The suspects, "are being questioned on their specific roles in the terrorist attack" at the dusitD2 complex on Tuesday, said a police officer who spoke on condition of anonymity because of the sensitivity of the matter. Two people were taken into custody on Wednesday.
The attack took the lives of 20 civilians, one police officer and five attackers. Kenyan bomb disposal experts, meanwhile, found and safely detonated an explosive left over from the attack, and the Kenya Red Cross said no one appeared to be missing after it checked nearly 100 reported cases.
The Kenyan government said its quick reaction to the assault reflected improvements in its ability to respond to such brazen attacks on civilian targets. It was "much better handled" in comparison to the 2013 attack on the nearby Westgate Mall, said Joseph Mucheru, the information minister. Police took hours to respond to that attack and official information was scarce or conflicting, leading to reforms.
"The speed, the response and the conclusion of this matter was swift," Mucheru told journalists. Al-Shabab, the al-Qaida-linked extremist group that carried out the 2013 attack that killed 67 people, claimed responsibility for the hotel assault.
In contrast to the government's fumbling response to the 2013 attack, the better-coordinated operation at the hotel was under the "central command" of the head of the paramilitary wing of the Kenyan police known as the General Service Unit, according to The Standard, a Kenyan newspaper. It also said there were "fewer implausible narratives from senior security officials than happened in 2013."
Still, the newspaper said, there were hard questions including: "How did the assailants manage to move their weaponry through the numerous roadblocks to their hideout and to the scene of crime undetected?"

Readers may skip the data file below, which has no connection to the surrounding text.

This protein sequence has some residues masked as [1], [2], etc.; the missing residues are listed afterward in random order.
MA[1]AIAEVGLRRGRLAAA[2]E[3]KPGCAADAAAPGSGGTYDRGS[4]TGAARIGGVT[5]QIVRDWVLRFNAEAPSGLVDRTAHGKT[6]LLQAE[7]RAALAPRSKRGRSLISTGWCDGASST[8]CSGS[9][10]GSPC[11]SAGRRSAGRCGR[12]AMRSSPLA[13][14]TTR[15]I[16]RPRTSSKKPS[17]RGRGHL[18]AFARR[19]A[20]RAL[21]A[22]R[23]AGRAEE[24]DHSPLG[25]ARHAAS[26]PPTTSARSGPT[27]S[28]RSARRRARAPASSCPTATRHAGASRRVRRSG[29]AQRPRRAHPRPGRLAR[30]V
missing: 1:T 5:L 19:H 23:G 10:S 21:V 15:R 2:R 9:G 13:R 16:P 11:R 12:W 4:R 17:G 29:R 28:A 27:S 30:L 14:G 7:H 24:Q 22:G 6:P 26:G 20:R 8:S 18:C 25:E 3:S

President Uhuru Kenyatta on Wednesday declared that the security operation to retake the complex was over, around 20 hours after the attack started. With the attack, al-Shabab showed it can still strike despite heavy pressure by U.S., Somali and African Union forces against its strongholds in neighboring Somalia.
While U.S. airstrikes have kept al-Shabab on the run, the new attack shows the group is still capable of carrying out spectacular acts of violence in retaliation for Kenya sending troops to Somalia to fight it. The Islamic extremist group's deadliest attack in Kenya was the assault on Garissa University in 2015 that claimed 147 lives, mostly students.
This week's bloodshed in Kenya's capital appeared designed to inflict maximum damage to the country's image of stability and its tourism industry, an important source of revenue. The information minister, however, said he had been impressed by Kenyans who posted images highlighting wildlife and other attractions on social media in reaction to the attack. He noted that the Nairobi stock exchange made gains on Wednesday.
"There's that positivity," he said. U.S. ambassador Robert F. Godec said the United States was working closely with Kenyan authorities, and he dismissed "false reports on social media" that the U.S. knew about the attack in advance.
Of the dead, 16 were Kenyan, one was British, one was American and three were of African descent but their nationalities were not yet identified, Kenyan police said late Wednesday. Twenty-eight people were hospitalized.
Four of the 100 hotel employees who were on duty were killed, said general manager Michael Metaxas. Another three were injured. The hotel conducted an evacuation drill as recently as December, he said.
A company that provides security for the complex confirmed that two employees had been killed. Michael Ruto of Senaca International Security Ltd. described them as "very good officers." The East African operation of LG Electronics mourned the death of an employee. It described James Radido as "a truly inspiring and genuine human being."
In his last tweets, Radido talked about being "trapped in our buildings" and reported gunfire and "non-stop explosions." His last words on Twitter were: "Any news from out there?"
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